- Build successive leaders from the inside Successful Exporters develop the leadership team from within. It is too difficult for outsiders to lead in their distinctive corporate cultures, and it is important to have leaders that intuitively understand the business and its customers.
- Combine authoritarian and participative leadership styles Although they keep a low public profile, Hidden Champion leaders are a source of inspiration and encouragement to their people. They are authoritarian and uncompromising on vision, values and goals. But they give people freedom to decide how to achieve the goals, within the principles. With this freedom comes accountability.
Be disciplined in developing and implementing strategy
- Strategic analysis balances objective metrics with subjective data for a complete picture of reality. Strategy reviews begin with an audit that includes both objective and quantitative data. This is balanced with subjective opinion from clients, employees or experts.
- Benchmark against competitors. Benchmark against competitors on competitively relevant criteria such as closeness to customer, innovation; competitive advantages, employee motivation and leadership.
- Put the Customer Value Proposition at the centre of your strategy. Look first at customer need and then what capabilities and comparative strengths you have to meet that need. Define a clear Customer Value Proposition and then ensure you deliver on it. This is a simple idea, but Successful Exporters are better than most at putting it into practice.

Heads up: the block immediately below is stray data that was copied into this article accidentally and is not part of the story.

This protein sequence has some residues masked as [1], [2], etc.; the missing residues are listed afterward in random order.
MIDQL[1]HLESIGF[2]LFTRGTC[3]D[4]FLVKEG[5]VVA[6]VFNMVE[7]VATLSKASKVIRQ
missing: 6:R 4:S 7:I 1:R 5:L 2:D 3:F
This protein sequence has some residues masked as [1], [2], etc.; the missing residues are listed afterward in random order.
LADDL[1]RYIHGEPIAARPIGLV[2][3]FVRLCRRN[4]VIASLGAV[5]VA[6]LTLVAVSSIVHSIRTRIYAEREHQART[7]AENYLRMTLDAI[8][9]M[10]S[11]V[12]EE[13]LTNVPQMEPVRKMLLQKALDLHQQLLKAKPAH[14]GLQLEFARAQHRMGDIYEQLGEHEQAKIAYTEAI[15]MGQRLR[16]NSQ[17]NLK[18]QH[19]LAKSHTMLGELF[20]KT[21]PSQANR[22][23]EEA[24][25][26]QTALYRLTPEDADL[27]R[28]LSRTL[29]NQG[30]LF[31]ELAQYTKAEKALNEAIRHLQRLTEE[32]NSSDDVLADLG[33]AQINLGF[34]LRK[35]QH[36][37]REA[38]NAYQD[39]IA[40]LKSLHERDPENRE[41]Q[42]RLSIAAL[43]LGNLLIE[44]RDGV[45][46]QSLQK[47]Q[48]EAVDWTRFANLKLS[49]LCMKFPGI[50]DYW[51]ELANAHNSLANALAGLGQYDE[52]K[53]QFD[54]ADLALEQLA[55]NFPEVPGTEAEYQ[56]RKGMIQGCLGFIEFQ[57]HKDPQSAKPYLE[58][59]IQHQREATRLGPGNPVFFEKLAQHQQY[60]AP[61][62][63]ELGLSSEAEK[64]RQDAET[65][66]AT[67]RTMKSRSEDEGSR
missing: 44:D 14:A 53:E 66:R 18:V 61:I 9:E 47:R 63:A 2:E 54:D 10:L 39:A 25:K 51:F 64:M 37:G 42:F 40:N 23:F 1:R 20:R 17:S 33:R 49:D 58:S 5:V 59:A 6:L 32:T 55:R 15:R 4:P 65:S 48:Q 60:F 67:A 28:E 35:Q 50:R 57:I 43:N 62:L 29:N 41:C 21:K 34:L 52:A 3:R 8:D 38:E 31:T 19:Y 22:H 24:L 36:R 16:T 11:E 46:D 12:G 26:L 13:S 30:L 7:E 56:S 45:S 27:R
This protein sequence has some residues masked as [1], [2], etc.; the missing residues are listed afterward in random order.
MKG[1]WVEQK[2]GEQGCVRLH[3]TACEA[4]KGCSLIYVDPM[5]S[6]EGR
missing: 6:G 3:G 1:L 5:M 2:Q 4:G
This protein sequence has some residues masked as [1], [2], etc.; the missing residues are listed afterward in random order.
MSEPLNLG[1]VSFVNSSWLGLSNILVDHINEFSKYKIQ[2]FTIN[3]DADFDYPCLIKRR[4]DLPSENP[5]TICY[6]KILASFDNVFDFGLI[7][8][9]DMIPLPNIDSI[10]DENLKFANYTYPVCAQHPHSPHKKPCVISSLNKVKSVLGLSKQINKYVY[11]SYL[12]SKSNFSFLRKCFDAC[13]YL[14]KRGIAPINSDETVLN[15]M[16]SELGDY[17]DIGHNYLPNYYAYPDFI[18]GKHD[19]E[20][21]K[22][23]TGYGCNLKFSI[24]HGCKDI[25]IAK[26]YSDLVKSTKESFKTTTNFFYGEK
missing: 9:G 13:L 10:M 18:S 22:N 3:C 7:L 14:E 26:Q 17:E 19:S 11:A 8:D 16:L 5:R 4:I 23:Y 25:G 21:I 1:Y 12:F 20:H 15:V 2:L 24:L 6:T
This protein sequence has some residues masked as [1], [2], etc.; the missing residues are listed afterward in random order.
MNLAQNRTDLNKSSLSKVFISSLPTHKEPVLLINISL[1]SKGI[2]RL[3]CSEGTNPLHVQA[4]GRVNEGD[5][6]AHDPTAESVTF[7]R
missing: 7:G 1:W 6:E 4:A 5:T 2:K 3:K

- Involve people in planning and implementation. Strategy development is both top-down and bottom-up, getting the buy-in of the people who are needed for implementation. Successful Exporters truly treat people as their most important asset. They do not neglect to involve people at all levels in strategy planning workshops and related activities. This way, people have bought into the same plan and can work together on implementation.
Many Practices are Relevant for Large Corporations and Even International Public Organizations
Many of these practices are transferrable to larger organizations, and could help to improve competitiveness, and lay a stronger foundation to weather future crises. In fact, many of the Successful Exporters emerged from troubled positions in past crises.
How MCE can Help
Experienced MCE Senior Associates can look with you into your organization to determine where and how you might achieve greater competitiveness through market focus, management focus or other relevant practices.